While I strapped on an air tank, Duncan Johnstone, one of the professional divers helping to crew our boat, offered advice. The waters, he said, would be very clear, with visibility at 150 feet (45 meters) or more, and very shacky, “shack” being how Aussies say “shark.” What kind? “Whalers,” another name for members of the requiem shark family. Great whites are rare in tropical waters. Another big boy is not: the tiger shark, a whaler that grows to 20 feet (6 meters). But Johnstone was referring to the more common five- to ten-foot-long (1.5- to three-meter-long) bronze whalers, gray reef sharks, and silvertips.

“They hunt in small packs,” he continued, “and they like to come right up for a look, give you a bit of a squeeze. Just back toward the reef if you can. Don’t go popping to the surface.”

Descending past green coral that looked like sunken organ pipes, I got squeezed by a pack right away. The whalers moved on, and I leveled out a hundred feet (30 meters) down on the lip of a sheer drop. I hovered awhile, then kicked out into nothing but blueness. Though my depth gauge gave a constant reading, I couldn’t shake the perception of falling. Southern bluefin tuna cruised under my feet. Schooling unicornfish and trevallies, or jacks, swirled past like currents made visible. Far bigger shapes bulked where the blue turned to gloom.

Feeling more and more like a hapless mote of plankton, I turned back and drifted up balcony-like tiers of coral toward the clerestory light far above through chromis,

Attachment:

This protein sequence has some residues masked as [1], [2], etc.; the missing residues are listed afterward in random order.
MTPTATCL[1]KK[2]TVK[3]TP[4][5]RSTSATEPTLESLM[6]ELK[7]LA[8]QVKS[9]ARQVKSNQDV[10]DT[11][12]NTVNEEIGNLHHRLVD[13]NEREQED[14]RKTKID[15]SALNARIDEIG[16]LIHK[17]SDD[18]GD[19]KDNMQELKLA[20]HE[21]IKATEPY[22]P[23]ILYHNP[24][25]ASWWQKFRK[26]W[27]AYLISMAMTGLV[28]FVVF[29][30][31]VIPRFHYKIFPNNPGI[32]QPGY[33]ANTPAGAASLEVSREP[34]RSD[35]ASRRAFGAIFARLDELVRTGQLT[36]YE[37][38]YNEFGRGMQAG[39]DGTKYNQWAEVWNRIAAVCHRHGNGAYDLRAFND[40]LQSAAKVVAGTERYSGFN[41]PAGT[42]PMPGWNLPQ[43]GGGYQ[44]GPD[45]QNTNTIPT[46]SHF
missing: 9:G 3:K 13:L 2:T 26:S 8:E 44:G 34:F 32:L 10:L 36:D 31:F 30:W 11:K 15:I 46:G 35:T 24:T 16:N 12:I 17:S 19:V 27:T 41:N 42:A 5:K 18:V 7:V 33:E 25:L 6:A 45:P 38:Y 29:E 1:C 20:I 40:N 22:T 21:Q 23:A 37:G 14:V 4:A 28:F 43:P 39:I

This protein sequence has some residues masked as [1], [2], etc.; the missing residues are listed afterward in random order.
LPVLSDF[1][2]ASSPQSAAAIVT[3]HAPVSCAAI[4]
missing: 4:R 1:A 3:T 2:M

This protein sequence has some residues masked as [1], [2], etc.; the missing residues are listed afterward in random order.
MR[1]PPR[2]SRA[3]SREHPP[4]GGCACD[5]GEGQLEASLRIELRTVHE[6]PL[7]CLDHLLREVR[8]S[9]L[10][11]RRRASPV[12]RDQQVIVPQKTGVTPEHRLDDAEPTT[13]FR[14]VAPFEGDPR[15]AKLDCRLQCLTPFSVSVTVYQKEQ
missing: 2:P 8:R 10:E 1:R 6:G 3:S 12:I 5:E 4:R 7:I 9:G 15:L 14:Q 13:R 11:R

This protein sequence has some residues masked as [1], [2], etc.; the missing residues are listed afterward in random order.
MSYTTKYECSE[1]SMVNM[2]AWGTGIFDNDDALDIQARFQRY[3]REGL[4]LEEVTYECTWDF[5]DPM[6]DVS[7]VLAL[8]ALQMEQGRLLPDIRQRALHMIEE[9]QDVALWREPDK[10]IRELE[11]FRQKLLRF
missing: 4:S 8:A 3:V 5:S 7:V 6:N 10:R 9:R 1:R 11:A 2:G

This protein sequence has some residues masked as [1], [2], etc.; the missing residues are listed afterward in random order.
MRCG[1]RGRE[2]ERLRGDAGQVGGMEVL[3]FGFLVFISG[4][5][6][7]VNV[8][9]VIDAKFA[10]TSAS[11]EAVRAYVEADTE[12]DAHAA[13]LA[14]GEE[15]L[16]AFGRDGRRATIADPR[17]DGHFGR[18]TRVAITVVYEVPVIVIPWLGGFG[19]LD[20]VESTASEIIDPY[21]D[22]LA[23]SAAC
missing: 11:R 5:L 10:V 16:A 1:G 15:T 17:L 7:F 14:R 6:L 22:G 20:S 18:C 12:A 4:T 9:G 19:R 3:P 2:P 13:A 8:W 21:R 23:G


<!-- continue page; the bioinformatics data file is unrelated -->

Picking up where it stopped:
sergeants, triggerfish, surgeonfish, and clouds of other fish feeding on everything from algae to shrimps to the corals that housed them. By the time I neared the anchor line, I knew the main challenge ahead wasn’t going to be sharks. It was going to be how to make sense of the poly¬chrome dazzle of creation that is a reef.

Heaving aboard after a dive, I would head straight for the identification books, thinking: Surely I can pick out the rainbow fish with pink stripes radiating from its eyes. Aha, it’s a wrasse. But there must be a hundred wrasses here—and at least a dozen with that eye pattern. So is it the tailspot, threespot, checkerboard, pinkbelly, moon, or sunset wrasse?

With new fish species found in the Great Barrier area every year, the total is approaching 2,000. It will likely keep rising. So will the estimates of 4,000 mollusks and at least 350 hard, or reef-building, corals. Researchers counted more than 250 types of shrimps on the reefs just around Heron Island, near the Great Barrier’s southern end. One volleyball-size coral chunk there yielded 1,441 worms from 103 species.